UNESCO Director-General Irina Bokova today hailed the creation in Tunisia of an independent regulatory body for audiovisual media as a major step towards free and pluralistic media in the country. The establishment of the Independent High Authority of Audiovisual Communication (Haute autorité indépendante de la communication audiovisuelle, HAICA), was announced in Carthage on 3 May, World Press Freedom Day.
The HAICA will be headed by Mr. Nouri Lajmi, a professor at the Press Institute for Information Sciences (IPSI), and includes eight other members, drawn mainly from media, journalism schools and the judiciary. It will be responsible for: designating the heads of public media; attributing television and radio frequencies for new media; and monitoring speaking time given to political parties by audiovisual media during election periods.
“The establishment of an independent audiovisual regulatory body is an important step towards an independent, free and pluralistic media in Tunisia,” said the Director-General. “Coming just a year after the 2012 celebrations of World Press Freedom Day in Tunisia, it is also a major contribution to the process of democratic transition in the country.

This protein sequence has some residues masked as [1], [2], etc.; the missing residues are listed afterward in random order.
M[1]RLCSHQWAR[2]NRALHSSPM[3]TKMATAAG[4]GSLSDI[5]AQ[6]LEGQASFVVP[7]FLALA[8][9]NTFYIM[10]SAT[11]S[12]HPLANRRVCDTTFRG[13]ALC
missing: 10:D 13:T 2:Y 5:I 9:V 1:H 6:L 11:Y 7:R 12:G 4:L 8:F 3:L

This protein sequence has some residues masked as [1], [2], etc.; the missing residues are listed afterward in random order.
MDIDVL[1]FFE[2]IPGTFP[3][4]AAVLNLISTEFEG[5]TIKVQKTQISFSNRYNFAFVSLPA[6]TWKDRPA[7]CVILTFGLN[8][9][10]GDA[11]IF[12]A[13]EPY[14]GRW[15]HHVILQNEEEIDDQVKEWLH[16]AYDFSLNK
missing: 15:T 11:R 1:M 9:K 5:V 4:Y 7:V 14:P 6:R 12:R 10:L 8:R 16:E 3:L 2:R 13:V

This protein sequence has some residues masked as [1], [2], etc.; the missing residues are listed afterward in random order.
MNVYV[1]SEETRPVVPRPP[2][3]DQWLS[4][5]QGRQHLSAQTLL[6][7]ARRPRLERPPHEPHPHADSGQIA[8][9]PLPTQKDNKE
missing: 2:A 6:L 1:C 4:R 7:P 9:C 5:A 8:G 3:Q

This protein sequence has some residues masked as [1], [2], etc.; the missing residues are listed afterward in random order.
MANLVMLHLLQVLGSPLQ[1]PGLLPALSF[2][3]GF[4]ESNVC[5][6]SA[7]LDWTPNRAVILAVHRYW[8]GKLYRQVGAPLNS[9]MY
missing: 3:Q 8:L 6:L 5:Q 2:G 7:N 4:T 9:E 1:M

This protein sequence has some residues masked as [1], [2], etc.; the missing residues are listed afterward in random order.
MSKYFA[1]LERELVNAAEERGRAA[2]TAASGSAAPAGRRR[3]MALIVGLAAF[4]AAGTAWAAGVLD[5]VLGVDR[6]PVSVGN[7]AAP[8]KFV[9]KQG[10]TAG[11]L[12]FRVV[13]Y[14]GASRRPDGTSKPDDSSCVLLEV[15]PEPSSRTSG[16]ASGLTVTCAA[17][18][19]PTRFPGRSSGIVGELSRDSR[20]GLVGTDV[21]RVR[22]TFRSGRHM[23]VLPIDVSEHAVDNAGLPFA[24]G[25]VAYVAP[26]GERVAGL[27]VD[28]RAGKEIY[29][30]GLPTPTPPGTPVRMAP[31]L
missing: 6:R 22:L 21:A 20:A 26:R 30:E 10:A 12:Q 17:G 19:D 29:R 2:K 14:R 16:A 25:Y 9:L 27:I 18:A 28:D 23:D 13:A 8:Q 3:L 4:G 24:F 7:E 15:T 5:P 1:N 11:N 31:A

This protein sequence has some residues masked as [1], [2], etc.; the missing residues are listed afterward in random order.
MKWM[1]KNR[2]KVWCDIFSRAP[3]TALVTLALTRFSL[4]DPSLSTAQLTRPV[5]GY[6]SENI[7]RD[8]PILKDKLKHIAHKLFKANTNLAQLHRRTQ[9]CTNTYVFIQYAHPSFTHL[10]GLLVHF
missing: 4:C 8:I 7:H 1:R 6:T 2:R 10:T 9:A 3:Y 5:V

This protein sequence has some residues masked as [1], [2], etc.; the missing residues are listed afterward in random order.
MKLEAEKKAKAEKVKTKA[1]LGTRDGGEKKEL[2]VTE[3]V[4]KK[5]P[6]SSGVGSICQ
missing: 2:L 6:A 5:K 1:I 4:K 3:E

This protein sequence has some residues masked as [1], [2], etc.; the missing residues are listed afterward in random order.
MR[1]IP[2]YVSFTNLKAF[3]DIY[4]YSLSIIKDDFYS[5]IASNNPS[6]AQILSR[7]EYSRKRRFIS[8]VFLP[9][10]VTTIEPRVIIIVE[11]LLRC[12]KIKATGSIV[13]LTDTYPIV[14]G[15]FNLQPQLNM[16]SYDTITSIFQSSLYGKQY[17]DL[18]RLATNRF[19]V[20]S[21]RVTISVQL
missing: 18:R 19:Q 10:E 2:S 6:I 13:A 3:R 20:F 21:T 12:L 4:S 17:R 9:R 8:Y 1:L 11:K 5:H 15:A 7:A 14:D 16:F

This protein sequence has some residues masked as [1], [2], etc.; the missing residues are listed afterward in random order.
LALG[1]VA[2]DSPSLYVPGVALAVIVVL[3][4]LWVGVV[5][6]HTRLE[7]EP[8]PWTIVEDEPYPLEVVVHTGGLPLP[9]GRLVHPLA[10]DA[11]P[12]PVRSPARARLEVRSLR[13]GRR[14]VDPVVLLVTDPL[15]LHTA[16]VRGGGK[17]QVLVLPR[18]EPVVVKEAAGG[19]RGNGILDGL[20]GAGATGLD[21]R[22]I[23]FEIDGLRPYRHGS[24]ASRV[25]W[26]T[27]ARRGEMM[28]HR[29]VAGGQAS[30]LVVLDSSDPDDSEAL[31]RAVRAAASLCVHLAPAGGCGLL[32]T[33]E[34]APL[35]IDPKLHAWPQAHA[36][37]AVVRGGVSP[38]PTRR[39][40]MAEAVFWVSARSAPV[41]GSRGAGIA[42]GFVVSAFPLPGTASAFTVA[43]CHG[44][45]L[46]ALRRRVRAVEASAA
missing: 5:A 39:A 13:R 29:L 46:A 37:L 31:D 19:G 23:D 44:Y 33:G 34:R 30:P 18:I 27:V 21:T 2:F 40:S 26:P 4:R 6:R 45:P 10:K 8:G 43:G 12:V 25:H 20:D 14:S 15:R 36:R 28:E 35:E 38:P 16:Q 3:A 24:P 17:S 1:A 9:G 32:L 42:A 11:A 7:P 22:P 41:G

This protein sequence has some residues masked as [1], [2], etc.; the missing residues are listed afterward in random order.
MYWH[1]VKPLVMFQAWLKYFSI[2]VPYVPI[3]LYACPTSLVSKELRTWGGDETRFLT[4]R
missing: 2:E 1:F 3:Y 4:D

“I congratulate the national authorities, and particularly the President of the Republic Moncef Marzouki, for this important achievement. I would also like to reiterate UNESCO’s readiness to accompany them in their efforts to establish a comprehensive legal framework on media in Tunisia.”
President Moncef Marzouki said he chose to announce the HAICA on World Press Freedom Day because of the importance of this date, which, he said, is of great personal significance. He requested UNESCO’s support for the new Authority, which is the first of its kind to be established in the Arab world since the start of the Arab Spring.
The creation of such an independent regulatory body was among the recommendations of a UNESCO study on media development in Tunisia.
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